Best wishes to you all in 2010. On behalf of the employees, shareholders and customers of Pan American Bank, Thank You for your continued support. May all of our goals be achieved this year so that we can look back on this year with a smile.

Jesse Torres
President and CEO
Pan American Bank
3626 East First Street
Los Angeles, CA 90063
(323) 264-3310
(323) 264-8057 fax

"The mission of Pan American Bank is to transform and empower Latino communities through banking relationships built on trust, service, respect, communication, and guidance."

---------- Forwarded message ----------

From: raul lugo
Date: Thu, Dec 31, 2009 at 8:14 PM
Subject: New Year Resolution


We will create a movement with inventive and diverse approaches to the rebuilding of our community. This will be done through targeted investments, which will need to be meticulously and assertively planned for success due to the present scarcity of resources. Our efforts are aimed to creatively effect change in East Los Angeles. These investments will be made in a broad range of areas such as housing, small business formation and development, and economic development at large.

Investors look first for the formal investment targets due to their familiarity. The traditional channels offer a formal infrastructure friendly to business that simply does not exist in the inner cities of America. As a result, these communities suffer from diminished services and struggling institutions. Private investment in these communities often comes from the people who live there themselves. These entrepreneurial ventures emerge as a result of necessity due to the lack of support and disinterest from mainstream investment. The goal is to identify many investment targets with a strong potential for profits. We need to create a new paradigm of profitable, sound and constructive investments outside of traditional channels. We need strong leaders who have decided that they will take the chance with us and place their valuable investment in this energetic community.

We are currently learning the limits of government involvement. California faces bankruptcy amidst the worst budget crisis, and public funds are simply insufficient to meet the needs of the population. The aid and subsidies that trickles down through a complicated bureaucratic process is proving to be ineffective. This means our team will have to shift the level of sophistication and inventiveness to be the group that seeks investments for the community of East Los Angeles.

The business sector is an integral partner in the economic development of East Los Angeles. As grants and donations diminish in economic downturns like the one we are experiencing, agencies that seek to fill gaps in services need to tap into their entrepreneurial capabilities to survive. Financial institutions are of particular importance because they need to broaden their perspective on the types of investments they are willing to consider. Promoting small business creation, we can create sound and profitable deals, even with people who have little or no education about conventional business establishments. In this process, we will need to inform the population about the importance of civic participation to build transparency, and trust through dialogue between different community stakeholders that would have otherwise never exchanged ideas with one another. We will harness a conscious smart growth movement in East Los Angeles to make the United States free enterprise system responsive to the needs of the community by building a resilient and sustainable network to support new enterprises.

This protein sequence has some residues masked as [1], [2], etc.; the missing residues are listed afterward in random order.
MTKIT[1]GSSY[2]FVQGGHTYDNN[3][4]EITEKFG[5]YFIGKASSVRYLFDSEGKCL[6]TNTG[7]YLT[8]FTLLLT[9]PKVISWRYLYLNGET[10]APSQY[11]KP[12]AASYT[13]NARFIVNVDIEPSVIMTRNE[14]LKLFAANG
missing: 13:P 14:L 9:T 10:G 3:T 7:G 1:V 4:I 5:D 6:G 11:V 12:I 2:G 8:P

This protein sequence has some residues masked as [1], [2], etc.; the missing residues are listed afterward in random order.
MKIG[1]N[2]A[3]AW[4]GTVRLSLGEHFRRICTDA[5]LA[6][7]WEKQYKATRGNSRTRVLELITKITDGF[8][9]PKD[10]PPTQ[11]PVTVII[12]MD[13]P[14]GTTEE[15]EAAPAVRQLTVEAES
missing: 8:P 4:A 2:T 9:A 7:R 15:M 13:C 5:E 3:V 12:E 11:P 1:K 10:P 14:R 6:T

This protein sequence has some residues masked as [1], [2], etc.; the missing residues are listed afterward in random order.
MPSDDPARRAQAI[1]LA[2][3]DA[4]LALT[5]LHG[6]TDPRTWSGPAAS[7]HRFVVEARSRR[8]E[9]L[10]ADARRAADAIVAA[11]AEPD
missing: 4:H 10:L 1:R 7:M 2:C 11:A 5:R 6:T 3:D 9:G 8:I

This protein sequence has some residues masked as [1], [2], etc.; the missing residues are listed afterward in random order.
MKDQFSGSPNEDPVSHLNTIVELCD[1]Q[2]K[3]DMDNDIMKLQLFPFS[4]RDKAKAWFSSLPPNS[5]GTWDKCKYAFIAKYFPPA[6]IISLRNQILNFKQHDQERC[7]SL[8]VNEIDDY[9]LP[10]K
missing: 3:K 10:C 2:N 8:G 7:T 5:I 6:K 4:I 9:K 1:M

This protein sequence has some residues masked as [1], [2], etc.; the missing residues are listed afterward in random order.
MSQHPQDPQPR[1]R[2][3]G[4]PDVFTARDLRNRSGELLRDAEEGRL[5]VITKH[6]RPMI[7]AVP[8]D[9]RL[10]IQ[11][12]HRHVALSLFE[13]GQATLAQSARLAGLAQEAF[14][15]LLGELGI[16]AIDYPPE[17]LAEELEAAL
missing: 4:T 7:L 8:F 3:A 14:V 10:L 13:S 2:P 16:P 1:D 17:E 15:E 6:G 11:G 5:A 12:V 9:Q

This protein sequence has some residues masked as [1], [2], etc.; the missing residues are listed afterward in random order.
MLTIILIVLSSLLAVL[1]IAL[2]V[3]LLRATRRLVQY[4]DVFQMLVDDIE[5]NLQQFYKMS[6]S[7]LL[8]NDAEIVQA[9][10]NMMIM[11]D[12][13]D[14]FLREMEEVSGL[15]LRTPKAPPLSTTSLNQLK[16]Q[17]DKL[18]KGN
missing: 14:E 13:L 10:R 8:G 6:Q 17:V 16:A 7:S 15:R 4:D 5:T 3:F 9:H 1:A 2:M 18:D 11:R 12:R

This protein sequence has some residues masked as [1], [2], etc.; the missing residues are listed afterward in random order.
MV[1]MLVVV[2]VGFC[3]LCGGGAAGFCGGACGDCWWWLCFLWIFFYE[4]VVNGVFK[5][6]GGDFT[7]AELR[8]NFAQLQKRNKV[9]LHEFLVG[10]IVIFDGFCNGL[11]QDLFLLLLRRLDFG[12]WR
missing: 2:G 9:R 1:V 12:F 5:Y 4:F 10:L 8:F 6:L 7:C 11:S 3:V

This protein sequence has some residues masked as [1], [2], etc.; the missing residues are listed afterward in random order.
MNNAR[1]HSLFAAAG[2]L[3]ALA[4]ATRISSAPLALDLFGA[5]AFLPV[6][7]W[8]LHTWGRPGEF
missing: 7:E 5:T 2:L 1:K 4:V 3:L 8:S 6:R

Happy new year, let's make it a good one.



  1. Often we forget the little guy, the SMB, in our discussions of the comings and goings of the Internet marketing industry. Sure there are times like this when a report surfaces talking about their issues and concerns but, for the most part, we like to talk about big brands and how they do the Internet marketing thing well or not so well.

  2. Henry, you are so right. Something I have come to recognize and appreciate since coming to Pan American Bank is the local vendor. Whether it is the bakery next door, the hamburger joint a block away or the mom and pop hardware store. These are the businesses and people that make up the fabric of our communities. Yes, I understand the need for selection and price. But I have also come to appreciate the need for these businesses. They are the ones supporting local events and having their voices heard in city council meetings. In our rush we often overlook these folks. Let's do a little something to support them when it makes sense.

    On a related point, a couple months ago I walked down the boulevard where our headquarters is located. I walked over six miles one afternoon popping in on the vendors. A couple things happened. First, they could not believe that the CEO of the local bank just popped in. But more importantly I learned what my local community's businesses have to offer.

    It is too easy to lose touch with our community. We need to make the effort to keep in touch and support the small and medium sized businesses every now and then to ensure that they remain a part of the fabric of our communities.